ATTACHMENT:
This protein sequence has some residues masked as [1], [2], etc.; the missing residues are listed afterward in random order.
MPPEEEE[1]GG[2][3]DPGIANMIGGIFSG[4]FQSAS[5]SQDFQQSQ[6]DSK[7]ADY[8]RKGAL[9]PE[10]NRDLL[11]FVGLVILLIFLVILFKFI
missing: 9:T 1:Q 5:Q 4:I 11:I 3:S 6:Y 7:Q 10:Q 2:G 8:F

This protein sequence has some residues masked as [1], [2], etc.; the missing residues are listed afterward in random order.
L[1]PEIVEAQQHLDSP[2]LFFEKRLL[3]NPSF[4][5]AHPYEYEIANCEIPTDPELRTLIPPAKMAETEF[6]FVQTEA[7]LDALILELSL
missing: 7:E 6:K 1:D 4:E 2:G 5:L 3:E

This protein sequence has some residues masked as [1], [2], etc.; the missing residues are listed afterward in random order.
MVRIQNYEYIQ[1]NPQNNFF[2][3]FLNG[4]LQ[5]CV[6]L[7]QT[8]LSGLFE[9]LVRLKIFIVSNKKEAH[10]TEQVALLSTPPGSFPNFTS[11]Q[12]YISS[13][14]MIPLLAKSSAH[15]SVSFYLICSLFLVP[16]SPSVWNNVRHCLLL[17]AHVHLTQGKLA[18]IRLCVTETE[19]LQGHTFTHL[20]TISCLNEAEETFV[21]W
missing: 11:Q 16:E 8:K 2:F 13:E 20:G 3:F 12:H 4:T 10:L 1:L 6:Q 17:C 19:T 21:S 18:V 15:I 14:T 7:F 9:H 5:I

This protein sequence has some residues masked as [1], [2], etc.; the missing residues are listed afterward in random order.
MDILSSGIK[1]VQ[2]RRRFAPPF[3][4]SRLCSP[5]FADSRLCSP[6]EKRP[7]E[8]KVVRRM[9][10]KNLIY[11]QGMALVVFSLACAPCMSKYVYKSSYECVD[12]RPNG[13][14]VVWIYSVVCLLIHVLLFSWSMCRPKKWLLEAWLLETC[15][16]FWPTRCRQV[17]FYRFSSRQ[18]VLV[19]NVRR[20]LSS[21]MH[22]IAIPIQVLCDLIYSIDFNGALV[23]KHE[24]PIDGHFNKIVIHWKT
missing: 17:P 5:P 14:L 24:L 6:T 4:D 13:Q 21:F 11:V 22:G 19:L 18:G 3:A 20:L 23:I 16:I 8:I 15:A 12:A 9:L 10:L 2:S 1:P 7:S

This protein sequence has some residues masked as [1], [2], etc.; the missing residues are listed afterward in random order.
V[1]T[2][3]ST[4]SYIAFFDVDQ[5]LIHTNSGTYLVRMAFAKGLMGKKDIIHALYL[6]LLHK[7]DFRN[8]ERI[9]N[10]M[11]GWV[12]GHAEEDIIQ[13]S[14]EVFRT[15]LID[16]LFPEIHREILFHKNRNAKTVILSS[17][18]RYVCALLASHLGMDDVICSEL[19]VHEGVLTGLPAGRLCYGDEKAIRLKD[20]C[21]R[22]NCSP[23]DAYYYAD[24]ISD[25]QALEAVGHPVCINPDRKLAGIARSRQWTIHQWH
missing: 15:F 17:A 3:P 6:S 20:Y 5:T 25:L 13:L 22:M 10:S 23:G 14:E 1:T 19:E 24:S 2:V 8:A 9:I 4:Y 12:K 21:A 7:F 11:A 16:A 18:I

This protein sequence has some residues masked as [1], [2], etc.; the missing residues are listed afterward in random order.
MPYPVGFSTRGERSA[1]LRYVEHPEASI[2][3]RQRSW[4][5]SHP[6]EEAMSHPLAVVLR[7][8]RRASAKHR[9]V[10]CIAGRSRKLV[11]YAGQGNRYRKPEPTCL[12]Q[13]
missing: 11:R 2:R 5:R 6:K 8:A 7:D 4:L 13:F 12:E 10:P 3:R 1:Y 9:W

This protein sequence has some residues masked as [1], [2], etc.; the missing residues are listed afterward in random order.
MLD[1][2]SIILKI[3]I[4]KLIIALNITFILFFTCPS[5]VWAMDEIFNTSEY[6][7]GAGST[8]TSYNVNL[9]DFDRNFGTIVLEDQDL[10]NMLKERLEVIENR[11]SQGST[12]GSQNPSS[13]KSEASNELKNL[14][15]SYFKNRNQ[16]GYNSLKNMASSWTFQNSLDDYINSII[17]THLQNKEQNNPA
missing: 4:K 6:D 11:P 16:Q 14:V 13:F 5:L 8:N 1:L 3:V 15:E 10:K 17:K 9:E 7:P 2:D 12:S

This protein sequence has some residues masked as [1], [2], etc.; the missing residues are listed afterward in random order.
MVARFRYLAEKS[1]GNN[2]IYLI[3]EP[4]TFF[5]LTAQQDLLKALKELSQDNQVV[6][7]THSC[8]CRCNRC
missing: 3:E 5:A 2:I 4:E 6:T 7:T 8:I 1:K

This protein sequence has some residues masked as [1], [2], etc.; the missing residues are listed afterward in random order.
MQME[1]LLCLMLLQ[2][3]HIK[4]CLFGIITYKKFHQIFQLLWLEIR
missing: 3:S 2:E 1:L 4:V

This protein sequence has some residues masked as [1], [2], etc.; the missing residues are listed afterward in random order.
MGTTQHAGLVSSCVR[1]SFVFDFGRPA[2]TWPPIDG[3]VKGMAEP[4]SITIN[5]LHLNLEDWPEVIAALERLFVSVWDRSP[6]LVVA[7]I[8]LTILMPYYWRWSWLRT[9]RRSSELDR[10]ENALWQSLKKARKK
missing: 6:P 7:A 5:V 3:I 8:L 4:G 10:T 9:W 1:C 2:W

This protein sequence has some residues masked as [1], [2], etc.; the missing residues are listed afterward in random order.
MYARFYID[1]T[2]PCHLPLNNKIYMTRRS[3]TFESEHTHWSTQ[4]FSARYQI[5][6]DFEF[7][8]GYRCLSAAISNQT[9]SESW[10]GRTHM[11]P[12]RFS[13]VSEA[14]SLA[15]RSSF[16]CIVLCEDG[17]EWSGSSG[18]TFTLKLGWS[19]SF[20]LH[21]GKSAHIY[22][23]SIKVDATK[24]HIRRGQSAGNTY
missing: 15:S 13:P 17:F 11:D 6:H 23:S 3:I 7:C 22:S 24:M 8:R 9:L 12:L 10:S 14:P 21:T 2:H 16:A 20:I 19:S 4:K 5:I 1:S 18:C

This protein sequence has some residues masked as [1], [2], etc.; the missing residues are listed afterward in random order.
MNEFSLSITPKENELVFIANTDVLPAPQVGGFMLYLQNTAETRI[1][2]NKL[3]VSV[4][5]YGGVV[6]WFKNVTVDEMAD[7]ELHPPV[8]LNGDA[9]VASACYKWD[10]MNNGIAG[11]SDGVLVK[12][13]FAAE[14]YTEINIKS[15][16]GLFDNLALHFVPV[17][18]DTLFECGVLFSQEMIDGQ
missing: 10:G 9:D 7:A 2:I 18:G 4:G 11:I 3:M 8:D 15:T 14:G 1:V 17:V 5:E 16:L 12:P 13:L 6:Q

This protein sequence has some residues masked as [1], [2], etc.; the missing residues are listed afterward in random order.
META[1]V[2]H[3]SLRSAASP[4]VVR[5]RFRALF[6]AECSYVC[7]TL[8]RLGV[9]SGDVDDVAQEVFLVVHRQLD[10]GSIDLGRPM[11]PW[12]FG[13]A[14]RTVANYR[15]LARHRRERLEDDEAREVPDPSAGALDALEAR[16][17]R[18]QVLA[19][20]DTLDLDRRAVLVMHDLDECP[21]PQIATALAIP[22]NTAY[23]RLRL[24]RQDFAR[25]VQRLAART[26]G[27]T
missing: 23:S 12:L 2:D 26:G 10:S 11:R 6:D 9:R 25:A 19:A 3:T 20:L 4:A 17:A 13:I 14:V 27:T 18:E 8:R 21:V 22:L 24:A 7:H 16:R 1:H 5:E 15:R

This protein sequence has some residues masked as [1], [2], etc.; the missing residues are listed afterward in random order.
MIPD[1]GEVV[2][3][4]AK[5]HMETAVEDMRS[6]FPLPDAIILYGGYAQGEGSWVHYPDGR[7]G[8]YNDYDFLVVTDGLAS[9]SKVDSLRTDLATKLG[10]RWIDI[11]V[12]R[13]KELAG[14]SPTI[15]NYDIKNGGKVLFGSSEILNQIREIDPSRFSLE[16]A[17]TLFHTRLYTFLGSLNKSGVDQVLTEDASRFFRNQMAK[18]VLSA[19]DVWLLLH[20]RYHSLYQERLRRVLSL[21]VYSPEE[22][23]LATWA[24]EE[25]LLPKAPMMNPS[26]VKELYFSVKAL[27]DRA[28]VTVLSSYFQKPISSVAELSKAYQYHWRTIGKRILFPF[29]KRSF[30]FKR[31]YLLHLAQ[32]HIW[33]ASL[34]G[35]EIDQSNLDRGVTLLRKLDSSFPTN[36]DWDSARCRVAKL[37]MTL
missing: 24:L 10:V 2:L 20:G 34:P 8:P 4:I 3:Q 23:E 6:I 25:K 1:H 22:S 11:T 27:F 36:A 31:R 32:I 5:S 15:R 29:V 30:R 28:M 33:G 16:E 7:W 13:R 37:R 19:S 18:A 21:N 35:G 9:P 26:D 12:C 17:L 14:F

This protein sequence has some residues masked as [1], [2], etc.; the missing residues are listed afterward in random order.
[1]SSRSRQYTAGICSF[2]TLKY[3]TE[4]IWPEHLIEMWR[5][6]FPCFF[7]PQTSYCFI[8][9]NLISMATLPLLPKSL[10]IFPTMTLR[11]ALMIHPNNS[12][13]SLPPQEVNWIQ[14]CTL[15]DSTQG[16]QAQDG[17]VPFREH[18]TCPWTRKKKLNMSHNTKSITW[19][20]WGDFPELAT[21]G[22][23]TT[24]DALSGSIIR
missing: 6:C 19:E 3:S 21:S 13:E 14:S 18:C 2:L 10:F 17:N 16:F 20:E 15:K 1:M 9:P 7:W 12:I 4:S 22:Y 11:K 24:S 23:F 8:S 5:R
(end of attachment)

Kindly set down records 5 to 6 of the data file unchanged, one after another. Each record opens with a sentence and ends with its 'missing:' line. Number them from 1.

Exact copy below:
This protein sequence has some residues masked as [1], [2], etc.; the missing residues are listed afterward in random order.
V[1]T[2][3]ST[4]SYIAFFDVDQ[5]LIHTNSGTYLVRMAFAKGLMGKKDIIHALYL[6]LLHK[7]DFRN[8]ERI[9]N[10]M[11]GWV[12]GHAEEDIIQ[13]S[14]EVFRT[15]LID[16]LFPEIHREILFHKNRNAKTVILSS[17][18]RYVCALLASHLGMDDVICSEL[19]VHEGVLTGLPAGRLCYGDEKAIRLKD[20]C[21]R[22]NCSP[23]DAYYYAD[24]ISD[25]QALEAVGHPVCINPDRKLAGIARSRQWTIHQWH
missing: 15:F 17:A 3:P 6:S 20:Y 5:T 25:L 13:L 22:M 10:S 23:G 14:E 1:T 19:E 24:S 2:V 8:A 9:I 4:Y 12:K 21:A 7:F 11:A 16:A 18:I

This protein sequence has some residues masked as [1], [2], etc.; the missing residues are listed afterward in random order.
MPYPVGFSTRGERSA[1]LRYVEHPEASI[2][3]RQRSW[4][5]SHP[6]EEAMSHPLAVVLR[7][8]RRASAKHR[9]V[10]CIAGRSRKLV[11]YAGQGNRYRKPEPTCL[12]Q[13]
missing: 11:R 2:R 5:R 6:K 8:A 7:D 4:L 13:F 12:E 10:P 3:R 1:Y 9:W